Experimental evidence for long-distance electrodynamic intermolecular forces

" Both Classical and Quantum Electrodynamics predict the existence of dipole-dipole long-range electrodynamic intermolecular forces, however these have never been hitherto experimentally observed. The discovery of completely new and unanticipated forces acting between biomolecules could have considerable impact on our understanding of the dynamics and functioning of the molecular machines at work in living organisms. Here, using two independent approaches, we demonstrate experimentally for the first time the activation of resonant electrodynamic intermolecular forces. We characterize clustering transitions induced by these forces by fluorescence correlation spectroscopy when out-of-equilibrium conditions induce collective molecular oscillation observed by Terahertz (THz) spectroscopy. This is an unprecedented experimental proof of principle of a physical phenomenon that, having been observed for bio-macromolecules and with a long-range of action (up to 1000 Å), could be of importance for biology. Therefore, in addition to thermal fluctuations that drive molecular motion randomly, these resonant (and thus selective) electrodynamic forces may contribute to molecular encounters in the crowded cellular space. We anticipate our findings will provide a basis for future systematic deepening of physical aspects of the reported phenomena and for future systematic assessment of the relevance of electrodynamic forces in shaping the dynamics of biomolecular encounters and recognition in biology."

" ... free diffusion is considerably slowed down in a highly crowded environment [3] as in the case of the cell interior. Moreover, when diffusion measurements are performed in complex molecular organizations such as those of living cells, most of the biomolecules show anomalous rather than Brownian diffusion [4, 5]. Furthermore, structuring of the cytosol into phase-separated domains [6, 7], substrate channeling of the metabolons [8], or long-distance interactions in DNA searching [9] and organization [10] have recently come to the forefront to question the discrepancy between the observed reaction rates in cells with the predictions of a strict random diffusion model [6, 11]. Within this framework, dipole-dipole electrodynamic interactions are predicted to promote molecular attraction by being selective through resonance and to act over long distances [12]."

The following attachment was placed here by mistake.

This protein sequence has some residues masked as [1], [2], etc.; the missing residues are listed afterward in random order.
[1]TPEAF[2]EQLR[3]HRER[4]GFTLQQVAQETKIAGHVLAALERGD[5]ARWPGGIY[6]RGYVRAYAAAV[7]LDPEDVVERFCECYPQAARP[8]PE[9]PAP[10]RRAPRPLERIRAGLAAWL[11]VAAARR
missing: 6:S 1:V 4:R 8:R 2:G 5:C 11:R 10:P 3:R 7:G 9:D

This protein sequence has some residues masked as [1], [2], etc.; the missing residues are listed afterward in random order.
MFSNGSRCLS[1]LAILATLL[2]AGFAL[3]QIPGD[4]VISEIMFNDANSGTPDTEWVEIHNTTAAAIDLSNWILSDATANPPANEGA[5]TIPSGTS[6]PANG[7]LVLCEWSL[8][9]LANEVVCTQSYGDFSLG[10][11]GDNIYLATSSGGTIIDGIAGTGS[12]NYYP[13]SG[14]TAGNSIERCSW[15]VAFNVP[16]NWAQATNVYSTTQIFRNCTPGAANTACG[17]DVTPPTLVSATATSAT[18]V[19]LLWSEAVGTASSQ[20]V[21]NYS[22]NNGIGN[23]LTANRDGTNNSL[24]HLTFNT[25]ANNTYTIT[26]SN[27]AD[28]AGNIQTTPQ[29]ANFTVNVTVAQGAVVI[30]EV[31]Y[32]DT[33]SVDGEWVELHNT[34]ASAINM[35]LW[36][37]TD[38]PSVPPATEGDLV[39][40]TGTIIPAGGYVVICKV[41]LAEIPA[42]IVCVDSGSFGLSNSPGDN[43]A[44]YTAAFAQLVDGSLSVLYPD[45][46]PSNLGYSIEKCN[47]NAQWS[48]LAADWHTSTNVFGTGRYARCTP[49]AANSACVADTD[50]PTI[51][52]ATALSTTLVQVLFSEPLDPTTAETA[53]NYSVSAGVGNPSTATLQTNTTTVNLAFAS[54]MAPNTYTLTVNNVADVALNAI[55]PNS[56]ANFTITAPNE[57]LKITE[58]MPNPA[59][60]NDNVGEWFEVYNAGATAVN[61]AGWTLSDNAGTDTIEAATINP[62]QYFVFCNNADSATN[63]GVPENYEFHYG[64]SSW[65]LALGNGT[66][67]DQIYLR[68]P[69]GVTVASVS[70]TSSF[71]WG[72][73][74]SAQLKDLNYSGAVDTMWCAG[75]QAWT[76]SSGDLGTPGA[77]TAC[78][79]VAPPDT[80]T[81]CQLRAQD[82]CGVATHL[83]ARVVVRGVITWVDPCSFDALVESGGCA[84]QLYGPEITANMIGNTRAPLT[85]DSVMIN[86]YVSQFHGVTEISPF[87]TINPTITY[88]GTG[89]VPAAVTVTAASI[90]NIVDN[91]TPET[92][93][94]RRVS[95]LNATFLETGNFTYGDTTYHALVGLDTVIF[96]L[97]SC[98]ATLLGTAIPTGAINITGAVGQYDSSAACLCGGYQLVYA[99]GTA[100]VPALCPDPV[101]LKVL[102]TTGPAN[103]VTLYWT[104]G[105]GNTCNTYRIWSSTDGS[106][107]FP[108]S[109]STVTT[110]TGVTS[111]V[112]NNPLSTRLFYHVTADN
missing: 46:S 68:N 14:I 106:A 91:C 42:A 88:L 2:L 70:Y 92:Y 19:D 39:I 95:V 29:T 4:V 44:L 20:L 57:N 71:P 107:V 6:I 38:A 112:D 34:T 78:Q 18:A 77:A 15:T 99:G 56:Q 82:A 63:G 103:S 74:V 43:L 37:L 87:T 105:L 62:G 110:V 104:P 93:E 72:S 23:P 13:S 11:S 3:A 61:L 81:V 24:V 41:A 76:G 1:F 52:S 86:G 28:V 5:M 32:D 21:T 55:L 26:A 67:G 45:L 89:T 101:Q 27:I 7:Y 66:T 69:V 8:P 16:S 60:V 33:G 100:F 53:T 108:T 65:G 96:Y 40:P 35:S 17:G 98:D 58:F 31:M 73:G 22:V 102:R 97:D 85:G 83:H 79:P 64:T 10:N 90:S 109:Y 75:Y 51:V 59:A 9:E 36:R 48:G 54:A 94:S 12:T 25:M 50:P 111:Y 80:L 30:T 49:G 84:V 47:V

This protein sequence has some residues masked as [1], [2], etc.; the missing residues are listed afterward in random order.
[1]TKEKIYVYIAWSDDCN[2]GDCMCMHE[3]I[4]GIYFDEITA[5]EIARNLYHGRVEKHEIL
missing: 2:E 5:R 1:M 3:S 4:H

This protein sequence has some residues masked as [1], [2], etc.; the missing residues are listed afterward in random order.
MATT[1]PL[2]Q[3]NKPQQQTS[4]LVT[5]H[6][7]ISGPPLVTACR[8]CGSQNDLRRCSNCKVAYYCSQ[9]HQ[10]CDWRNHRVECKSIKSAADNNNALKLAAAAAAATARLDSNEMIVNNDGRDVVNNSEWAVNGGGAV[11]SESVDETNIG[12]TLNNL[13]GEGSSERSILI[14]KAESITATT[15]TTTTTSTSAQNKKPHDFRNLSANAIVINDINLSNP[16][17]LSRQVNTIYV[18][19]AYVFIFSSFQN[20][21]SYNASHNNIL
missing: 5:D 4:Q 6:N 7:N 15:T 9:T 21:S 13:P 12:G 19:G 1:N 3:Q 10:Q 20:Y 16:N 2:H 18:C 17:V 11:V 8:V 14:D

" In the work presented here, we have experimentally shown, for the first time, that the excitation of out-of-equilibrium collective oscillations is capable of driving molecular association through the activation of electrodynamic intermolecular forces. R-PE provides convincing evidence for these forces using a pair of complementary experimental approaches. Thus, R-PE represents the “Rosetta stone” allowing us to identify attractive intermolecular forces through two completely different physical effects."

" Here, the energy sources necessary to maintain the molecules out-of-equilibrium need to be characterized. Among the potential candidates, there are: adenosine triphosphate (ATP) as a universal biological fuel, ionic currents such as those used to drive ATP synthesis, ionic collisions, photons produced by mitochondria, or external light."

Last modified on 22-Jun-21

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